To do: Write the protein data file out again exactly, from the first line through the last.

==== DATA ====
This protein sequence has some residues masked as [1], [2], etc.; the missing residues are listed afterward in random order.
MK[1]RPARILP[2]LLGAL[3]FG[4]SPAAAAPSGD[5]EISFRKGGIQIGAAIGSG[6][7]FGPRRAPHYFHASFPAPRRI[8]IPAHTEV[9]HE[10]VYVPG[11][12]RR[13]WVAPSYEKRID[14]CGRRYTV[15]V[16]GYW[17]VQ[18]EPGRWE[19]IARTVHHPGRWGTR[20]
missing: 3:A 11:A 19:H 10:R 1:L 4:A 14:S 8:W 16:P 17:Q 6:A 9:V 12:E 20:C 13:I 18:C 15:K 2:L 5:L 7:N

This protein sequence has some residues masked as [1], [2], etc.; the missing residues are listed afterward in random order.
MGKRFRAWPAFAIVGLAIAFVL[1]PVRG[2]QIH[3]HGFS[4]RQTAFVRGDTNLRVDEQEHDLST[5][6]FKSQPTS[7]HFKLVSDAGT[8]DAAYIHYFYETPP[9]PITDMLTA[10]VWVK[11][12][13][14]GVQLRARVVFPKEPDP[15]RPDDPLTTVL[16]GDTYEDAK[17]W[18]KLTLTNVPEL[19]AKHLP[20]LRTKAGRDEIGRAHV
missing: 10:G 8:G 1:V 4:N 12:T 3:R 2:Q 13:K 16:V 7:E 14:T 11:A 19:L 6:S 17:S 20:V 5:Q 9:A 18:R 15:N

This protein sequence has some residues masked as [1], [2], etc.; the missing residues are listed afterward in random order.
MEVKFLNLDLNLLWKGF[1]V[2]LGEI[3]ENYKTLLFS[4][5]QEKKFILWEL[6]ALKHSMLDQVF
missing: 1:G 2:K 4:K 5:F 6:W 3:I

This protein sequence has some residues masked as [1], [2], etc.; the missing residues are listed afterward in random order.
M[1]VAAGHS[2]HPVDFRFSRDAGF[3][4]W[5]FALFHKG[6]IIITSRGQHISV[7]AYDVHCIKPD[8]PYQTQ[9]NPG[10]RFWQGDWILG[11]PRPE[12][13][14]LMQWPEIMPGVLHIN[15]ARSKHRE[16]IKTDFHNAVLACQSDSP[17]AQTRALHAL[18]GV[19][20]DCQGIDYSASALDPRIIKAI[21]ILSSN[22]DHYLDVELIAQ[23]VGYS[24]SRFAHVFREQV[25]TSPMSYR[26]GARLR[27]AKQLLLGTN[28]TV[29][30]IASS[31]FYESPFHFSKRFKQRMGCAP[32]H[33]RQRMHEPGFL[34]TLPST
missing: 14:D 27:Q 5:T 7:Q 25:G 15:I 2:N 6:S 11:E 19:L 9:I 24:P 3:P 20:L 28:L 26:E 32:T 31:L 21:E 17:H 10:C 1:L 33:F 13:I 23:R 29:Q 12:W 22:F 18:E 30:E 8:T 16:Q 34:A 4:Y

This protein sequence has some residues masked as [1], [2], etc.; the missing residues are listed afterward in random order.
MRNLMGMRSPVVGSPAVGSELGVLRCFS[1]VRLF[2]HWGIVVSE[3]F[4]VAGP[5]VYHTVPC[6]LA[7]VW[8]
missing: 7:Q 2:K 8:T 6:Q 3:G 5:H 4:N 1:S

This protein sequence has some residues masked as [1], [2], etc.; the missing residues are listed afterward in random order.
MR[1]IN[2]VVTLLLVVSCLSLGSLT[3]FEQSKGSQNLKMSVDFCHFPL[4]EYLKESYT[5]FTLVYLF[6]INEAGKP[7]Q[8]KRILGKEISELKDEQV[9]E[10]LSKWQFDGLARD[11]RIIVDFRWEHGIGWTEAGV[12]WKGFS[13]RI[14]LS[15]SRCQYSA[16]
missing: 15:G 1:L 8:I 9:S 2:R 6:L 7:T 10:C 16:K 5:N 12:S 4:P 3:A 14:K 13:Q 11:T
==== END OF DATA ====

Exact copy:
This protein sequence has some residues masked as [1], [2], etc.; the missing residues are listed afterward in random order.
MK[1]RPARILP[2]LLGAL[3]FG[4]SPAAAAPSGD[5]EISFRKGGIQIGAAIGSG[6][7]FGPRRAPHYFHASFPAPRRI[8]IPAHTEV[9]HE[10]VYVPG[11][12]RR[13]WVAPSYEKRID[14]CGRRYTV[15]V[16]GYW[17]VQ[18]EPGRWE[19]IARTVHHPGRWGTR[20]
missing: 3:A 11:A 19:H 10:R 1:L 4:A 14:S 8:W 16:P 17:Q 6:A 9:V 12:E 20:C 13:I 18:C 15:K 2:L 5:L 7:N

This protein sequence has some residues masked as [1], [2], etc.; the missing residues are listed afterward in random order.
MGKRFRAWPAFAIVGLAIAFVL[1]PVRG[2]QIH[3]HGFS[4]RQTAFVRGDTNLRVDEQEHDLST[5][6]FKSQPTS[7]HFKLVSDAGT[8]DAAYIHYFYETPP[9]PITDMLTA[10]VWVK[11][12][13][14]GVQLRARVVFPKEPDP[15]RPDDPLTTVL[16]GDTYEDAK[17]W[18]KLTLTNVPEL[19]AKHLP[20]LRTKAGRDEIGRAHV
missing: 10:G 8:G 1:V 4:N 12:T 3:R 2:Q 13:K 16:V 7:E 14:T 11:A 19:L 6:S 17:S 20:V 5:Q 9:A 18:R 15:N

This protein sequence has some residues masked as [1], [2], etc.; the missing residues are listed afterward in random order.
MEVKFLNLDLNLLWKGF[1]V[2]LGEI[3]ENYKTLLFS[4][5]QEKKFILWEL[6]ALKHSMLDQVF
missing: 1:G 2:K 4:K 5:F 6:W 3:I

This protein sequence has some residues masked as [1], [2], etc.; the missing residues are listed afterward in random order.
M[1]VAAGHS[2]HPVDFRFSRDAGF[3][4]W[5]FALFHKG[6]IIITSRGQHISV[7]AYDVHCIKPD[8]PYQTQ[9]NPG[10]RFWQGDWILG[11]PRPE[12][13][14]LMQWPEIMPGVLHIN[15]ARSKHRE[16]IKTDFHNAVLACQSDSP[17]AQTRALHAL[18]GV[19][20]DCQGIDYSASALDPRIIKAI[21]ILSSN[22]DHYLDVELIAQ[23]VGYS[24]SRFAHVFREQV[25]TSPMSYR[26]GARLR[27]AKQLLLGTN[28]TV[29][30]IASS[31]FYESPFHFSKRFKQRMGCAP[32]H[33]RQRMHEPGFL[34]TLPST
missing: 14:D 27:Q 5:T 7:Q 25:G 15:I 2:N 6:S 11:E 19:L 9:I 24:P 3:P 20:L 28:L 26:E 32:T 31:L 21:E 17:H 10:C 1:L 33:F 13:I 23:R 29:Q 12:W 22:F 18:E 30:E 8:T 16:Q 34:A 4:Y

This protein sequence has some residues masked as [1], [2], etc.; the missing residues are listed afterward in random order.
MRNLMGMRSPVVGSPAVGSELGVLRCFS[1]VRLF[2]HWGIVVSE[3]F[4]VAGP[5]VYHTVPC[6]LA[7]VW[8]
missing: 7:Q 2:K 8:T 6:Q 3:G 5:H 4:N 1:S

This protein sequence has some residues masked as [1], [2], etc.; the missing residues are listed afterward in random order.
MR[1]IN[2]VVTLLLVVSCLSLGSLT[3]FEQSKGSQNLKMSVDFCHFPL[4]EYLKESYT[5]FTLVYLF[6]INEAGKP[7]Q[8]KRILGKEISELKDEQV[9]E[10]LSKWQFDGLARD[11]RIIVDFRWEHGIGWTEAGV[12]WKGFS[13]RI[14]LS[15]SRCQYSA[16]
missing: 15:G 1:L 8:I 9:S 2:R 6:L 7:T 10:C 16:K 5:N 12:S 4:P 3:A 14:K 13:Q 11:T